Incorporating and prescribing tempo in your training is a great way to change things up or to make sure you’re targeting your specific area of need. Whether you’re a young-newbie exerciser or seasoned trained athlete incorporating tempo training can be a very beneficial tool.
For newer athletes and exercisers, we have found that prescribing tempo allows the person to shift their focus from the weight they’re using to the time under tension, engagement and movement quality. For example, we can prescribe a tempo of 3 seconds eccentric (going with gravity), a 2 second isometric (pause in the bottom of the eccentric), 1 second concentric (going against gravity), followed by a 1 second isometric pause at the top of the concentric.
We can incorporate different types of tempos to focus on different components of an exercise or addressing specific areas of need for the given athlete.
Not only is prescribing tempo beneficial to newer athletes but is also extremely beneficial with trained athletes or exercisers as well. Prescribing tempo helps insure for specific metabolic stress and stimulus the training program is aiming for.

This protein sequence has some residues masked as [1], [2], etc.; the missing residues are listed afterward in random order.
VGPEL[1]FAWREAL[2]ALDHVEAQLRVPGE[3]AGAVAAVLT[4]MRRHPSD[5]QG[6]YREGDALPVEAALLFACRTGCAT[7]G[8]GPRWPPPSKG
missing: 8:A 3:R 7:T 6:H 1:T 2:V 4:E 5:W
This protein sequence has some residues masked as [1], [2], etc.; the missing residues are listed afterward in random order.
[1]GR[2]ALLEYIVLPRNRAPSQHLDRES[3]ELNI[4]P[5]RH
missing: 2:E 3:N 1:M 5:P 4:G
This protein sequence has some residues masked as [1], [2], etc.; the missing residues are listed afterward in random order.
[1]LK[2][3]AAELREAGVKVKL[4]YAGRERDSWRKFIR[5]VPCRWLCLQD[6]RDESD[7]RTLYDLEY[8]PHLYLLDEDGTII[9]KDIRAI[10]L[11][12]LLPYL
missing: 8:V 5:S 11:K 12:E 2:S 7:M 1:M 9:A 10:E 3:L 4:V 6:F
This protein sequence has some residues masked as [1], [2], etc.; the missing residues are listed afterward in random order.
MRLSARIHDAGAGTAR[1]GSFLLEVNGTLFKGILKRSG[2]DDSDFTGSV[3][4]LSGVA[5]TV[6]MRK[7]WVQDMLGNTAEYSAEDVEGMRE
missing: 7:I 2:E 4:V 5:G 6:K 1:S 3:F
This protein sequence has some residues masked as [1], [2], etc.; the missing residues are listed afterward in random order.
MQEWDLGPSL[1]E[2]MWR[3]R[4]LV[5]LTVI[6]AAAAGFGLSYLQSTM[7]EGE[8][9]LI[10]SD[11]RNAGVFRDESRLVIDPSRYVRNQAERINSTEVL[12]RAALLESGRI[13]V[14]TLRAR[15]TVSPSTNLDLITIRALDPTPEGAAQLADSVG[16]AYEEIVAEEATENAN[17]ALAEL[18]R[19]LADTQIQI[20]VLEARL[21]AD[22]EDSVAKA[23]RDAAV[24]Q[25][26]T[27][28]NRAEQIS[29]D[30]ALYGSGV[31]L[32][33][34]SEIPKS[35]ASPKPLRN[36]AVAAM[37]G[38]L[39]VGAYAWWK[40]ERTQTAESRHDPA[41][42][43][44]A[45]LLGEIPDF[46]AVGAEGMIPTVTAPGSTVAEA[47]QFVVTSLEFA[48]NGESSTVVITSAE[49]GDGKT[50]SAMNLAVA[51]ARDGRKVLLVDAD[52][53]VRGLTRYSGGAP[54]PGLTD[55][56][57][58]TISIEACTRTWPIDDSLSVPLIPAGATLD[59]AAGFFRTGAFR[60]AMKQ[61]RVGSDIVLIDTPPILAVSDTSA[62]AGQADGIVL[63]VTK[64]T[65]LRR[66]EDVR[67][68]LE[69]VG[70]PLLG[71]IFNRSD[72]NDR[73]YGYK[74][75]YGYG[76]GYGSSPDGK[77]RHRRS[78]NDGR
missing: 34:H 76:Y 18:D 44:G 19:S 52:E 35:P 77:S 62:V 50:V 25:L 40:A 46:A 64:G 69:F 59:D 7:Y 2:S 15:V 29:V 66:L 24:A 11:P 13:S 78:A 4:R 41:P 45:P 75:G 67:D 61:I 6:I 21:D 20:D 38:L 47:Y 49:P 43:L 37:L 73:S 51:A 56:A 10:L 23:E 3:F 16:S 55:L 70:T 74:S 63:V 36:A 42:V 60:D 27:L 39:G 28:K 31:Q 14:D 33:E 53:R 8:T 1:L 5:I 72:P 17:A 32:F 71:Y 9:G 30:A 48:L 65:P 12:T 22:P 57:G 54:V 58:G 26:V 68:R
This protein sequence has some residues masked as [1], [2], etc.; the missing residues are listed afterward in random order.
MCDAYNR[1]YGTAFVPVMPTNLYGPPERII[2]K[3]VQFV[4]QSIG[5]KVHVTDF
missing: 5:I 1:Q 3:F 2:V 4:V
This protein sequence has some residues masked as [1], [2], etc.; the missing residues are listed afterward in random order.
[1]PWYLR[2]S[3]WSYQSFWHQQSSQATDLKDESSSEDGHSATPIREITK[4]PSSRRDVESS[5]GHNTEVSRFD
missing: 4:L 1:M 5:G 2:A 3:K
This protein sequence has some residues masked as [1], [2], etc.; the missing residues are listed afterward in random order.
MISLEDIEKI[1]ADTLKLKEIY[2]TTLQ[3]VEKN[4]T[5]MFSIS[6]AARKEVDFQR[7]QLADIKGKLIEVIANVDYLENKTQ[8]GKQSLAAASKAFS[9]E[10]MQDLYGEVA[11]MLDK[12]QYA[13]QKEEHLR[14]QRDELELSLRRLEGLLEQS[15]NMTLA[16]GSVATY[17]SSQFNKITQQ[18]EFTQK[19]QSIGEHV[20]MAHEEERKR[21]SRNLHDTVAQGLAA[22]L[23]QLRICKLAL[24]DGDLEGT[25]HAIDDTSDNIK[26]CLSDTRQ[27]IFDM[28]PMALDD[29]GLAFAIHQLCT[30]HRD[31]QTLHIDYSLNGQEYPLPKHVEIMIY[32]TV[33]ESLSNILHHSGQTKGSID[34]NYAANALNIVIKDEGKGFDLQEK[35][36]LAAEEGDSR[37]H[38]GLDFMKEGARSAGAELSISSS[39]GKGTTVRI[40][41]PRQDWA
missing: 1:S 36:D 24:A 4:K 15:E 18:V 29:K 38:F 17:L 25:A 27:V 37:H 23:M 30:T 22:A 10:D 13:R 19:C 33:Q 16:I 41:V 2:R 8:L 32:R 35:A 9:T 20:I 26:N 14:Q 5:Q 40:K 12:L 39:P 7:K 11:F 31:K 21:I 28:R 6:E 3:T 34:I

For example: two athletes are performing a back squat with 80% of their 1 rep max. One athlete takes 2 seconds to perform the movement start to finish, and the other takes 5 seconds to perform the same movement. Both athletes are using the same relative weight in regard to their 1 rep max, however the time under tension is different, which means the metabolic stress is different between these two athletes. By prescribing tempo to these to athletes we can direct their training and ensure the metabolic stimulus we’re aiming for.
If you’re looking to change up your training or wanting to address some specific areas of need, try incorporating tempo into your movements. Sometimes it’s not about lifting more, sometimes it’s about applying the right stimulus.